South African alcohol industry welcomes partial lifting of alcohol ban but highlights concerns over long-term sustainability of sector

Media Release

  • Industry welcomes President’s decision to allow onsite and offsite consumption
  • Industry calls for collaborative and transparent engagement with Government going forward
  • Industry demands urgent and regular review of ongoing restrictions as the health situation improves

The South African alcohol industry welcomes President Ramaphosa’s announcement this evening to reinstate the sale of alcohol by licenced premised for offsite consumption from Monday to Thursday from 10 am to 6 pm. Further, the President stated that the sale of alcohol by licensed premises for on-site consumption—such as restaurants and taverns—will be permitted throughout the week from 10 am to 10 pm.

In addition, the relaxing of restrictions to allow registered wineries, wine farms, micro-breweries and distilleries to sell alcohol for offsite consumption during normal licenced hours is a welcome step to helping the industry begin its long journey back to recovery.

The industry has always sought ways of collaborating with the Government regarding its decisions on banning alcohol and instead apply more effective alternative measures that address the issues of alcohol misuse while maintaining the livelihoods of the million people whose jobs are dependent on the industry. Tonight, the industry reiterates its call to work together with Government in collaborative and transparent engagement that enables the industry to plan its longer-term sustainable future to safeguard jobs and positively contribute to the economy.

The reinstatement of the alcohol ban for the third time during lockdown announced by the President on 28 December has decimated the industry and threatened its long-term survival.  Moreover, this has led to job losses, a rise in illicit trade and a significant decline in its economic contributions.

The industry has calculated that the decrease in excise tax contribution to the fiscus has declined more than 28% from R47 billion in 2019/20 to R34 billion in 2020/21. This R13 billion loss in alcohol tax revenue could have covered the investment needed in the procurement of vaccines and other measures needed to curb the impact of COVID-19.

South Africa’s alcohol industry has always understood the need to save lives but maintains that the regulations could have been implemented in a more targeted, less damaging manner that alleviates the impact on the healthcare system and helps to mitigate transmission, while still helping to preserve livelihoods. Since the pandemic began, the alcohol industry has implemented numerous proactive measures to address safety at consumer touchpoints and within the trading environment.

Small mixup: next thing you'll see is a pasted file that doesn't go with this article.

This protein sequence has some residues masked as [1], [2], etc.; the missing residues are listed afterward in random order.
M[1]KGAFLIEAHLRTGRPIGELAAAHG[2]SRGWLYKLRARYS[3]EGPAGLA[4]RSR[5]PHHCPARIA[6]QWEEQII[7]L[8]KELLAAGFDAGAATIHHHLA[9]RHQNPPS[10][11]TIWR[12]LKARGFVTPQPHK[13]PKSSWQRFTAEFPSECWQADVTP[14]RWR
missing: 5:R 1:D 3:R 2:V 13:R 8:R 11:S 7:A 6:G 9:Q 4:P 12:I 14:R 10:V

Additionally, it has already committed R150 million in harm reduction measures to address the four specific areas prioritised in the proposed social compact: reducing the incidence of binge drinking, drink driving, and underage drinking and gender-based violence. The industry is in complete support of the President as he urges consumers to drink responsibly to avoid a spike in trauma cases or an increase in infections due to reckless behaviour.

Kurt Moore, CEO of SALBA commented post the President’s address, “As an industry, we welcome the President’s decision to ease the restrictions on alcohol sales for on and offsite consumption and are extremely relieved that partial areas of alcohol sales are to be opened up again. However, after this six-week ban that has left the industry on its knees, this development is no quick fix for our long-term economic survival. We call on Government to work together with us to find a workable solution going forward that protects lives, while preserving the livelihoods of around one million people who rely on some form of income from this sector.”

Rico Basson, Managing Director of Vinpro commented, “Tonight’s announcement has long been necessary to one of South Africa’s oldest but most significant industries which has suffered appallingly at the hands of these lockdown restrictions. Sales of alcohol for on and offsite consumption during restricted hours of trading marks the start of the long road to recovery for this sector, but has come too late for many small businesses that have not been able to weather the storm of COVID-19. Additionally, with the harvest for this year’s wine underway, the impetus to create sales for our existing wine stock is all the more pertinent if we are to safeguard our future. We continue to implore our consumers to drink responsibly during the country’s ongoing lockdown.”

The industry pledges its ongoing commitment to strongly support measures to reduce the spread of coronavirus infections and adopt the Government’s COVID-19 regulations, namely, the mandatory wearing of masks, maintaining social distancing, obeying the curfew hours and sanitising regularly and repeatedly.

The industry urges everyone to download the COVID ALERT SA app from either the Apple App or Google Play stores. The industry also urges the public to make use of the hotline to report any violation of the regulations: Consumer Goods Council hotline: on 0800 014 856.

The alcohol industry seeks a social compact with the Government, industry and civil society to continue the sector’s vital economic activity, save businesses and jobs while ensuring its workers’ safety, promote responsible trading and the sensible consumption of alcohol.

Issued by FTI Consulting on behalf of:

The South African alcohol industry includes but is not limited to the National Liquor Traders Council (NLTC), South African Liquor Brandowners Association (SALBA), Vinpro, the Consumer Goods Council of South Africa (CGCSA), retailers and manufacturers.

salba@fticonsulting.com